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Are You Eligible for Cancellation of Removal?

A “cancellation of removal” is a type of discretionary benefit for qualifying non-permanent and permanent U.S. residents. It enables the resident’s immigration status to be adjusted or modified from deportable to legally admitted for permanent residency. As it’s a discretionary relief, you need to apply for it during your removal hearing prior to a judge.

For Non-Permanent U.S. Residents

The qualifying requirements for permanent and non-permanent U.S. residents differ. If you’re a non-permanent U.S. resident, green card attorneys in Utah say that you could qualify for cancellation of removal if you:

  • Have maintained consistently physical or have resided in the U.S. for 10 years minimum.
  • Have been an individual of good moral standing through all those years. Your chances of being granted a removal are extremely slim to none if:
    1. You’ve been convicted of murder, aggravated felony, controlled substance possession (in the U.S. or in any other another country) unless the offense was possession of marijuana not exceeding 30 grams, two or more offenses related to gambling, or served time in prison for more than 180 days
    2. You’ve engaged in human trafficking
    3. You’ve been involved in prostitution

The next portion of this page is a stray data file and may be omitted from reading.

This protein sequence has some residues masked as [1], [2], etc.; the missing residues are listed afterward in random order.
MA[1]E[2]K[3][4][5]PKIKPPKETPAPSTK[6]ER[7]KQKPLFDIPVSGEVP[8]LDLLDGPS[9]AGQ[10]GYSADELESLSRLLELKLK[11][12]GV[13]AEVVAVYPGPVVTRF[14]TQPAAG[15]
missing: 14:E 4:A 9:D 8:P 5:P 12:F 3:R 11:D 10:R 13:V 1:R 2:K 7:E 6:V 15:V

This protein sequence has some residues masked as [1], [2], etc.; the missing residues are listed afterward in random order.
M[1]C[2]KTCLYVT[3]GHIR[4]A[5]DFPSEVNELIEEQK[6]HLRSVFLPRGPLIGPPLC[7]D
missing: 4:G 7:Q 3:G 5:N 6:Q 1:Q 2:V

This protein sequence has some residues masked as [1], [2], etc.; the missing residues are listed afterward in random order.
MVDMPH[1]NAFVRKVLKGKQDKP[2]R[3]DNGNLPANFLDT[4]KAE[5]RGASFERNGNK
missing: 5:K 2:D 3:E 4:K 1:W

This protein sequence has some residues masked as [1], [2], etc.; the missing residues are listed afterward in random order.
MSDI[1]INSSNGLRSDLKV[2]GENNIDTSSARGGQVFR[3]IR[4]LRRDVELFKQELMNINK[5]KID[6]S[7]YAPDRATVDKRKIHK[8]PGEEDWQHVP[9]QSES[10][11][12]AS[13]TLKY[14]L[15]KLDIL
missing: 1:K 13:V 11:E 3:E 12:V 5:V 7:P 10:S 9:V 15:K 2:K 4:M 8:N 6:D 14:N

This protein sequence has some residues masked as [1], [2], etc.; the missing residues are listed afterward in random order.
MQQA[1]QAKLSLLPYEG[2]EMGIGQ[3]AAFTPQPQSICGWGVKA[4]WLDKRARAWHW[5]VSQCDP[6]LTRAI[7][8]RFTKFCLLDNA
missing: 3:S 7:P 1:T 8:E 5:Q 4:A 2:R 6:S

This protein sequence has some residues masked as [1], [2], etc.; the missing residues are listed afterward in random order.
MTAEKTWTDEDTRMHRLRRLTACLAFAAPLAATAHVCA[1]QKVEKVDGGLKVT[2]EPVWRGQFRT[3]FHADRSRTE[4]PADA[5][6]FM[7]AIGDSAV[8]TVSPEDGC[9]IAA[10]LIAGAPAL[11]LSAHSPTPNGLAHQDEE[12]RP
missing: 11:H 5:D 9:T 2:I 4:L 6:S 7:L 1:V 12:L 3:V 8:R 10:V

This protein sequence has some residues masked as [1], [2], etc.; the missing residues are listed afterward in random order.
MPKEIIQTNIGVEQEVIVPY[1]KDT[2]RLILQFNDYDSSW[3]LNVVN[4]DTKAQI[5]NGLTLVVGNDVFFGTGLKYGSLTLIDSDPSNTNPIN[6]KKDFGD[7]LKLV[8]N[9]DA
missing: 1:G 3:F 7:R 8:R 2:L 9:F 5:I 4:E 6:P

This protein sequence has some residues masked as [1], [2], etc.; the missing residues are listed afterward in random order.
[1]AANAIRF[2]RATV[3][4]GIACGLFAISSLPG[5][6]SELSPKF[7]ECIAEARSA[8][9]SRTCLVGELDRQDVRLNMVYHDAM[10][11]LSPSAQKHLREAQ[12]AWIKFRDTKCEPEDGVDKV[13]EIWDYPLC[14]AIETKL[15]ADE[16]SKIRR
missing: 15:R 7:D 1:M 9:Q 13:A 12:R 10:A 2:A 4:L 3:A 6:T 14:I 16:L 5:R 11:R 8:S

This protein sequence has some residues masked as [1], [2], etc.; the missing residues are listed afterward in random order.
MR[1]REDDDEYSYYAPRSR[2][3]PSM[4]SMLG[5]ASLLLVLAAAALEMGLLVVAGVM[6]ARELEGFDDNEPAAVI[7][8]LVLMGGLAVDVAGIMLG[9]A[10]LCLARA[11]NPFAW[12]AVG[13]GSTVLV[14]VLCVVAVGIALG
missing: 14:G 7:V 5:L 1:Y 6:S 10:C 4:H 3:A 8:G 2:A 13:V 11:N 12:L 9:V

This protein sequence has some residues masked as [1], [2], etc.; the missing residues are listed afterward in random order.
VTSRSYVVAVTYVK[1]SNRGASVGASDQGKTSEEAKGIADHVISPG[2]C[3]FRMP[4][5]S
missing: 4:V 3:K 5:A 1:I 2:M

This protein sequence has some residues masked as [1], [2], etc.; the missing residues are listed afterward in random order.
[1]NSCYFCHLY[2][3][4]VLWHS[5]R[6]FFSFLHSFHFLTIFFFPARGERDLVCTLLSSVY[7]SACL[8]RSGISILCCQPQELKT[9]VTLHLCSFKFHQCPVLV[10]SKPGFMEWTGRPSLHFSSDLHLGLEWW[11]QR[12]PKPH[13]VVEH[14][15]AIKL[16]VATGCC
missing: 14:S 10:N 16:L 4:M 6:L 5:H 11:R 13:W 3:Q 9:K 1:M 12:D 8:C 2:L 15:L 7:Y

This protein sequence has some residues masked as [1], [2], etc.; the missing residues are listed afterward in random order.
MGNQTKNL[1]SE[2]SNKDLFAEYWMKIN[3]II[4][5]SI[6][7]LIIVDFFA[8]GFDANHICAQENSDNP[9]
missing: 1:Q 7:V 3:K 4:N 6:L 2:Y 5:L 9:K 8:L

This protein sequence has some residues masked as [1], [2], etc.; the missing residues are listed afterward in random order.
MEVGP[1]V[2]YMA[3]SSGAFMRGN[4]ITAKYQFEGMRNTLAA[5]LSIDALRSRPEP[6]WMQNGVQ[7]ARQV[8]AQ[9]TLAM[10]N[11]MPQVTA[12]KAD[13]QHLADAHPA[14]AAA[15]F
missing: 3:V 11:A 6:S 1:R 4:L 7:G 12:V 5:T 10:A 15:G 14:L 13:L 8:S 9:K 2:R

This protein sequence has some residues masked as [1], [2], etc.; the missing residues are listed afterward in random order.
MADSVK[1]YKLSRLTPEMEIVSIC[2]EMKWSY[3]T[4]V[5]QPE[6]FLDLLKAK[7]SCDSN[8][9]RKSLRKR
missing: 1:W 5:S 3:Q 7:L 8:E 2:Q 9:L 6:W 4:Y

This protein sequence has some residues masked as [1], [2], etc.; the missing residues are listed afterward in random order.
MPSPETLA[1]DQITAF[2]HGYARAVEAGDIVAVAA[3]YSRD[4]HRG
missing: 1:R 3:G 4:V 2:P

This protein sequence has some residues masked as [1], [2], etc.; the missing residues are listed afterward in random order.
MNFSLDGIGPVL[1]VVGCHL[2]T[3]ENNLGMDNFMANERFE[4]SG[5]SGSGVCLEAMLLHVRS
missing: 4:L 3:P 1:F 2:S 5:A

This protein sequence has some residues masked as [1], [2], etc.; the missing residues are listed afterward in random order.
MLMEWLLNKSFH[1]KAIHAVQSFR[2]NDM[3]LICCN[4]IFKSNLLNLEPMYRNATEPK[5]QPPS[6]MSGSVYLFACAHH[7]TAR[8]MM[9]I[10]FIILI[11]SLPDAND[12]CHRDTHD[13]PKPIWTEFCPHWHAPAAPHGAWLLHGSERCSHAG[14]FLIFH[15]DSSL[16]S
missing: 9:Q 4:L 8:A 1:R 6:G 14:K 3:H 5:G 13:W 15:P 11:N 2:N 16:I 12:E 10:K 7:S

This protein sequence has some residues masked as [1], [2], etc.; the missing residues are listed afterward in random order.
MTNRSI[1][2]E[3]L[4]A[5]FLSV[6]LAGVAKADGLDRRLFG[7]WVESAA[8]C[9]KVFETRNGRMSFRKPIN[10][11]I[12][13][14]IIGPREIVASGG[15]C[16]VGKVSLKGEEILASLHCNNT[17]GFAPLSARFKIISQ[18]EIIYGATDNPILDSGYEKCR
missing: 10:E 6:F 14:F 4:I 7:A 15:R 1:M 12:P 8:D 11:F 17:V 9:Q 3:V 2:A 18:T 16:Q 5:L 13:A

4. You’ve conducted fraudulent activities to receive benefits under immigration laws
    5. You’re a habitual drug user and drunkard
  • Haven’t been convicted of any offense that will make you deportable, such as robbery kidnapping, and other aggravated felony offenses.
  • Show that your deportation would lead to an immensely and exceptionally unusual hardship to your immediate family — your child, spouse, or parent — who are legal permanent U.S. residents or citizens.

For Legal Permanent U.S. Residents

If you’re a legal permanent resident, you could qualify for cancellation of removal if you:

  • Have been a legal permanent resident in the U.S. for 5 years at least
  • Have continuously resided in the U.S. for seven years, at least following being admitted legally
  • Have not been convicted of any aggravated felony offense, such as murder, rape, and firearms, human, or drug trafficking

Do note that these qualifying requirements also come with other specific conditions. As you probably know, the current immigration laws are being reformed by the current administration and might change without prior notice. That said, you need legal counsel that could evaluate your qualifications efficiently to figure out the ideal options for your specific case.

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